Gold medal return for fencer Matteo Tagliariol
Italian athlete takes title in Vancouver in only his third event since returning from an 11-month layoff due to injury
Fencer Matteo Tagliariol is sitting on a bench behind a grandstand at the Richmond Olympic Oval talking to a reporter and waiting for the Vancouver Grand Prix medal ceremonies when a fellow competitor walks by and offers a hearty “welcome back.”
The Italian looks up, says “thank you,” and breaks into a broad smile.
It is only his third event since returning from an 11-month layoff due to an injured finger and he has just captured the gold medal in the men’s epee with a 15-11 victory Sunday over Nikolai Novosjolov of Estonia.
Tagliariol, 30,was the 2008 Olympic gold medalist, but didn’t get a chance to defend after tearing a tendon in the middle finger of his right hand at an Olympic qualifying tournament in January, 2012.
“It was really hell for me,” he says. “Don’t go to Olympics, being Olympic champion, is a terrible problem. But now, I’m really happy to win, not only for the win, but the way I win.
“To see my opponent’s face and see that he thinks I’m okay, this is really important for me because fencing is my life.”
Tagliariol, who knocked out Canada’s top epee fencer, Hughes Boisivert-Simard of Quebec in the round of 32, nearly didn’t make the final. In his semifinal, he had a 14-9 lead over Joerg Fielder, who had eliminated London Olympic gold medalist Ruben Limardo of Venezuela in the quarterfinals, only to see the German score five straight points to tie the match.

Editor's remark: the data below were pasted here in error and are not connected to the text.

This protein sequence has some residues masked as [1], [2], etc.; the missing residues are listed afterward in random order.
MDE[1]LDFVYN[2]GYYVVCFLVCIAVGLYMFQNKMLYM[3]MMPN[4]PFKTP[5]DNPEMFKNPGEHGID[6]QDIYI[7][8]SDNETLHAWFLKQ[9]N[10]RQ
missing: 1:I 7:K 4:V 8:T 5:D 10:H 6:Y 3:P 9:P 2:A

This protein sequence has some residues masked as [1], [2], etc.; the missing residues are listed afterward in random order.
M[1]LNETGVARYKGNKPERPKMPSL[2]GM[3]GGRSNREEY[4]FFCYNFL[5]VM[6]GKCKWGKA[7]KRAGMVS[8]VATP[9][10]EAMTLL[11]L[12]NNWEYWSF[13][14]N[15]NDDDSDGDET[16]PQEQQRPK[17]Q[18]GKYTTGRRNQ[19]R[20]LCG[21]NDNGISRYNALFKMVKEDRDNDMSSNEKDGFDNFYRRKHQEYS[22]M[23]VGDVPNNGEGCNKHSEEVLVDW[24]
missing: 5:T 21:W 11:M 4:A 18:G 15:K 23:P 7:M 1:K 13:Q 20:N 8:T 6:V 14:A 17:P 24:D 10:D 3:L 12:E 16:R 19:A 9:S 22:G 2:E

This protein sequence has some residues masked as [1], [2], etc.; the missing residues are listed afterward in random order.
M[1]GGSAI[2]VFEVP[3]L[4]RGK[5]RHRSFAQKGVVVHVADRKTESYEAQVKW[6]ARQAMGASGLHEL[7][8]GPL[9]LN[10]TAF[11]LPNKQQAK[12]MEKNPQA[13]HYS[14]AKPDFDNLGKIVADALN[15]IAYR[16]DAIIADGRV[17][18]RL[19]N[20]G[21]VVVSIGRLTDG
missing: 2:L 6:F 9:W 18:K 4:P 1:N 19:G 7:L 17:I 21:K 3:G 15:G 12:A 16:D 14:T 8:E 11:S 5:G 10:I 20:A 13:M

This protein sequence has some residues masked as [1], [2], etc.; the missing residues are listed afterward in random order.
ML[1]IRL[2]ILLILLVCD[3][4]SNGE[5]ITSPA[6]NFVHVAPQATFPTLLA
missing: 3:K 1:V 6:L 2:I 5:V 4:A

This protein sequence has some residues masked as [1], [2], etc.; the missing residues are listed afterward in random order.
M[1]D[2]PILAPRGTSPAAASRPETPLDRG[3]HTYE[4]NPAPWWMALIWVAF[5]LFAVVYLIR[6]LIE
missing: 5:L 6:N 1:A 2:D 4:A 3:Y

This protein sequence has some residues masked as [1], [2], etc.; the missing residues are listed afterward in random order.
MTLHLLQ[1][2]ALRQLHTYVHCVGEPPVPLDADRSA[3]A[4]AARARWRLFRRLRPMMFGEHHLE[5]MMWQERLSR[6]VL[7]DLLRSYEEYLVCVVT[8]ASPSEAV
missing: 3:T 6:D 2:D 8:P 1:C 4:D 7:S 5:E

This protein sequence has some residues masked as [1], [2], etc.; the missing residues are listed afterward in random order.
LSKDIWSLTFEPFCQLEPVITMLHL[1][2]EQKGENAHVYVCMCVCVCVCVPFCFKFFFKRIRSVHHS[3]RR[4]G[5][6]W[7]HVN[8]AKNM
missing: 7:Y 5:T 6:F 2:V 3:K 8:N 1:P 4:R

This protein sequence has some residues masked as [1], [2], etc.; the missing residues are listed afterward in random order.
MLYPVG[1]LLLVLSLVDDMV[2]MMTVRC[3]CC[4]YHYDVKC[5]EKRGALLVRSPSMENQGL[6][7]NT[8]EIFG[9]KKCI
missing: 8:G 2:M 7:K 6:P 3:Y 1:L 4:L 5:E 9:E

The two then recorded three consecutive double hits – if both competitors hit one another within 1/25th of a second the result is a point each – before Tagliariol finally registered the winning point.
“I was angry because I know it was my fault,” he said of allowing Fielder back into the match. “I was quite stupid to be 14 all.”
Tagliariol said, however, that he did feel confident all weekend.
“Usually when I win, I feel it before,” he said, adding that he loves Vancouver, having competed in a World Cup in the city five years ago.
“But this (venue) is really awesome. Being here, where the Olympic experience still stands . . . I’m really proud to win a competition here.”
There are only three Grand Prix events a year on the international fencing circuit. The others are in Qatar and Bern, Switzerland. Vancouver secured this one last fall when Stockholm had to pull out because of financial shortfalls.
“It’s been an unbelievable learning experience for us and just an unbelievable showing,” said organizer Igor Gantsevitch. “And we’ve received amazing feedback from the athletes and the coaches.
“I’ve been told this is one of the best World Cups these guys have ever been to. We’re going to fight to keep this event here.”
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